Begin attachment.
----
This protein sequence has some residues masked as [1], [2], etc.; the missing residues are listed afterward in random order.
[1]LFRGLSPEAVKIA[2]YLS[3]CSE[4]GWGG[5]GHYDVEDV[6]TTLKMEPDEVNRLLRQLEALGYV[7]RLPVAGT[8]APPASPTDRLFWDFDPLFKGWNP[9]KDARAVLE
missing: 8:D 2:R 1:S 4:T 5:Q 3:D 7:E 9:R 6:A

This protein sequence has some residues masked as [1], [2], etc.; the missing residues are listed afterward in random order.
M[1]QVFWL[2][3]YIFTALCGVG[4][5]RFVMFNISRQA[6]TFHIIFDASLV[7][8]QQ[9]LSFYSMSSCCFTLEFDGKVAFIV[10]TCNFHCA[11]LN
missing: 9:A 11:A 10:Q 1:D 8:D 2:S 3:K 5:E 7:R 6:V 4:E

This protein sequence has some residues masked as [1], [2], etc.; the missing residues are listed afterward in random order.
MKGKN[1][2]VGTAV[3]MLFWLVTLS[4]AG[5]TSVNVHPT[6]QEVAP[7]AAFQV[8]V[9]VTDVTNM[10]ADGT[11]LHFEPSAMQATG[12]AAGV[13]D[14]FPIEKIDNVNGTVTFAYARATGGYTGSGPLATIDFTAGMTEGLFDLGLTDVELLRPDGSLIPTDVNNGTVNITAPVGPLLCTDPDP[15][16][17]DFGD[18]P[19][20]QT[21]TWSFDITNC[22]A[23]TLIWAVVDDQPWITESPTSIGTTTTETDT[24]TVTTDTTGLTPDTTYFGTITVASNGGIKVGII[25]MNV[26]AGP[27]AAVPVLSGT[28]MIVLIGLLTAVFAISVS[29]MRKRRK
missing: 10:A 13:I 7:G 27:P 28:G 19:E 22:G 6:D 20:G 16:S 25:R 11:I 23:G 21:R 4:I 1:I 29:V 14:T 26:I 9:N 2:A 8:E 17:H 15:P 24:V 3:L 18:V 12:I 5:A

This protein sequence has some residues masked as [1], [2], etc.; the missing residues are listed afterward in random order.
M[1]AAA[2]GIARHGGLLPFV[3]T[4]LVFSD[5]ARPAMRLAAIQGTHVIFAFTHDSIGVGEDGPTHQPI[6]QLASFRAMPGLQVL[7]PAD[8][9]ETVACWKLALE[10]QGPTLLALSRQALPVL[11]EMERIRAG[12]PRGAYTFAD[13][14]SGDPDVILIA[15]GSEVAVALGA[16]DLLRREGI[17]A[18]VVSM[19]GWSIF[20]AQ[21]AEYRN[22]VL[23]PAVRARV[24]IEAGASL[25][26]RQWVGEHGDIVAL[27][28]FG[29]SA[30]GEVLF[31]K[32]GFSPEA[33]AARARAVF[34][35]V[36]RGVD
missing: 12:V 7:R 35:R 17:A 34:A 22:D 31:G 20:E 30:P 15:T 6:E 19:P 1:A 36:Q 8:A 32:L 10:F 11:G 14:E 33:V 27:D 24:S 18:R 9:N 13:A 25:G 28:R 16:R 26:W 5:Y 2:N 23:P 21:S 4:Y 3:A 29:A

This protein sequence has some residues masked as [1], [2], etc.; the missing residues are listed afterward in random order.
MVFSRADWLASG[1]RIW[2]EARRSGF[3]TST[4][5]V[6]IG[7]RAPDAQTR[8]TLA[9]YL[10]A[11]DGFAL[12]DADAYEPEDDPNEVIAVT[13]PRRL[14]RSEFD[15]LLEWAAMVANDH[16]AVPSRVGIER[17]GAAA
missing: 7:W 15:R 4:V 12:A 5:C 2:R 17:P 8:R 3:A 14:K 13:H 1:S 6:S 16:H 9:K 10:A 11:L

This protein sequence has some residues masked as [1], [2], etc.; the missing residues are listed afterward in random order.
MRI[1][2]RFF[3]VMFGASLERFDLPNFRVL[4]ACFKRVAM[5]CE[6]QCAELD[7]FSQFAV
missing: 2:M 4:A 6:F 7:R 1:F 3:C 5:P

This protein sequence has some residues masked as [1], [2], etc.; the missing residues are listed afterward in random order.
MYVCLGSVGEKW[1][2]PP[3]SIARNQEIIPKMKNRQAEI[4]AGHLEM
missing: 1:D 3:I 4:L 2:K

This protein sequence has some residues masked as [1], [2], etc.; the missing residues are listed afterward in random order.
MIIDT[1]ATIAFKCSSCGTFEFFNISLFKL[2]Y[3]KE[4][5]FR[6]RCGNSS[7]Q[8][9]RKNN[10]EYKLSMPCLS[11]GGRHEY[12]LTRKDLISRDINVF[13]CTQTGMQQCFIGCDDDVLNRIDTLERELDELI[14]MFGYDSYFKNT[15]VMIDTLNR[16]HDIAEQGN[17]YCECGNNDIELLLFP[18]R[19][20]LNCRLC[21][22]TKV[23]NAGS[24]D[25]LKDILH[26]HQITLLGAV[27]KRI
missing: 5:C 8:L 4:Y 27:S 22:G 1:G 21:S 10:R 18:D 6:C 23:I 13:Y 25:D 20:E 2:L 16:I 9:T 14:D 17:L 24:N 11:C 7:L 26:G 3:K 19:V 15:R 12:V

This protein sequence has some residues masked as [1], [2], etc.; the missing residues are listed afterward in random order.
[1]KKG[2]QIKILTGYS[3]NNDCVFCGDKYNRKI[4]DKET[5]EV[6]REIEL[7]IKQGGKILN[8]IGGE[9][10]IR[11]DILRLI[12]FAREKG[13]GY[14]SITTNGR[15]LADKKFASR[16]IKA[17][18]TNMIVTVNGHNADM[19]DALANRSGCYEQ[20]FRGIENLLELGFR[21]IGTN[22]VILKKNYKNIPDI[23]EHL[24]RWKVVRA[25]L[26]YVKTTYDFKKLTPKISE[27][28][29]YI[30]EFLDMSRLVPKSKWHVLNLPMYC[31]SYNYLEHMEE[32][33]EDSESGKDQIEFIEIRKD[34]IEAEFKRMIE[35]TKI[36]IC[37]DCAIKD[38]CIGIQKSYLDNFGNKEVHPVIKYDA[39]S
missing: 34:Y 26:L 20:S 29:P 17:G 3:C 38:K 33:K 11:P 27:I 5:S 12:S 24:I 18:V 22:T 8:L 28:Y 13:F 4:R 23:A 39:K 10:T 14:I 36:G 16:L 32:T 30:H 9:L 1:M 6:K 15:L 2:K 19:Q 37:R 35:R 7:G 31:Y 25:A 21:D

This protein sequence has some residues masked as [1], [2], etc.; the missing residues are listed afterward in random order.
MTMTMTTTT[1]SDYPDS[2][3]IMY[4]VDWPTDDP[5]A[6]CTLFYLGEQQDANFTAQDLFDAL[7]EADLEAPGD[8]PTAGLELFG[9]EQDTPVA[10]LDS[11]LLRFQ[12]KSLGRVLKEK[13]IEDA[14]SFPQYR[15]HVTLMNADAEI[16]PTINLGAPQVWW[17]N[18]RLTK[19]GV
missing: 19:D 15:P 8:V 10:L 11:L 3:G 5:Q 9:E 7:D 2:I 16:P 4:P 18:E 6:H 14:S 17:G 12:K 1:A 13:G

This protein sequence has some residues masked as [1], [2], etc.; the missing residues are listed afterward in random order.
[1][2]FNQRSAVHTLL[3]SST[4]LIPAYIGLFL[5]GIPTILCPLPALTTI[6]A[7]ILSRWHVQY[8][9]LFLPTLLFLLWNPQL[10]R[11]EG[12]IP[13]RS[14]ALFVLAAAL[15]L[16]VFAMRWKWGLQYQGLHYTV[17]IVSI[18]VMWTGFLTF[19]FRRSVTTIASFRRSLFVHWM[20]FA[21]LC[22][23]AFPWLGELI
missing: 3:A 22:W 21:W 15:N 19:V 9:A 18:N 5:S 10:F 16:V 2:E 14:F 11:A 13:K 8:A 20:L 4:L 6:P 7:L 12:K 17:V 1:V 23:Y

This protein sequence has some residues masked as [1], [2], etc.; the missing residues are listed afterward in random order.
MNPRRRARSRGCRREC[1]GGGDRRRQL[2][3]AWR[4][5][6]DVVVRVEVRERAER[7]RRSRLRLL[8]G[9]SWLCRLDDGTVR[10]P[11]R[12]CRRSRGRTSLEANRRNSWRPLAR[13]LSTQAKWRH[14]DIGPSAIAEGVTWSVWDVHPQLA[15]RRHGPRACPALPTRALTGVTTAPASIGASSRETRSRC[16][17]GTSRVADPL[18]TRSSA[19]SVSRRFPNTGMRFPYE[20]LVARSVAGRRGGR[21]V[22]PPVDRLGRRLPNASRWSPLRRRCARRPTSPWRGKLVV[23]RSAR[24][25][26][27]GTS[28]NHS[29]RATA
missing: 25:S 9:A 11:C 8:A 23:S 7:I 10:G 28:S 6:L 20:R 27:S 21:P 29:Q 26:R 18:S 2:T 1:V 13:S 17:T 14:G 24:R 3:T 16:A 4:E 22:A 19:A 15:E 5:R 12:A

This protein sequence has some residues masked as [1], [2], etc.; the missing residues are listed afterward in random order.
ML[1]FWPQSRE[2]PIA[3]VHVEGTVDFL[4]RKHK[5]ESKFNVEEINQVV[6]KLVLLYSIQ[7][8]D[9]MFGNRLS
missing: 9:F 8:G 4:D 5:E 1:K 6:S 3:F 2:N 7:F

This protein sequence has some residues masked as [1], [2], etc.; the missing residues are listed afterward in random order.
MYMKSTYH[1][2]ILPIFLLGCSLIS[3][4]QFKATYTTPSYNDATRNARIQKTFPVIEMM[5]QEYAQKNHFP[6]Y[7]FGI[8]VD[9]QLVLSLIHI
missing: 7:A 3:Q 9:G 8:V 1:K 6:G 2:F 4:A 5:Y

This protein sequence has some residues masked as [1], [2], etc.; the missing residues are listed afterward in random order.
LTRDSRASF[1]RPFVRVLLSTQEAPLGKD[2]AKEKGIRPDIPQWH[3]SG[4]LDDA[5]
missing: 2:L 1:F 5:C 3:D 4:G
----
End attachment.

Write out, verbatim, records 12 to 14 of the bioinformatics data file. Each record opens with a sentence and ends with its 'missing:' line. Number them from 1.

This protein sequence has some residues masked as [1], [2], etc.; the missing residues are listed afterward in random order.
MNPRRRARSRGCRREC[1]GGGDRRRQL[2][3]AWR[4][5][6]DVVVRVEVRERAER[7]RRSRLRLL[8]G[9]SWLCRLDDGTVR[10]P[11]R[12]CRRSRGRTSLEANRRNSWRPLAR[13]LSTQAKWRH[14]DIGPSAIAEGVTWSVWDVHPQLA[15]RRHGPRACPALPTRALTGVTTAPASIGASSRETRSRC[16][17]GTSRVADPL[18]TRSSA[19]SVSRRFPNTGMRFPYE[20]LVARSVAGRRGGR[21]V[22]PPVDRLGRRLPNASRWSPLRRRCARRPTSPWRGKLVV[23]RSAR[24][25][26][27]GTS[28]NHS[29]RATA
missing: 25:S 9:A 11:C 8:A 23:S 7:I 10:G 28:S 6:L 20:R 27:S 21:P 29:Q 26:R 18:S 2:T 1:V 13:S 17:T 14:G 24:R 3:T 16:A 4:E 22:A 19:A 15:E 5:R 12:A

This protein sequence has some residues masked as [1], [2], etc.; the missing residues are listed afterward in random order.
ML[1]FWPQSRE[2]PIA[3]VHVEGTVDFL[4]RKHK[5]ESKFNVEEINQVV[6]KLVLLYSIQ[7][8]D[9]MFGNRLS
missing: 9:F 8:G 4:D 5:E 1:K 6:S 3:F 2:N 7:F

This protein sequence has some residues masked as [1], [2], etc.; the missing residues are listed afterward in random order.
MYMKSTYH[1][2]ILPIFLLGCSLIS[3][4]QFKATYTTPSYNDATRNARIQKTFPVIEMM[5]QEYAQKNHFP[6]Y[7]FGI[8]VD[9]QLVLSLIHI
missing: 7:A 3:Q 9:G 8:V 1:K 6:G 2:F 4:A 5:Y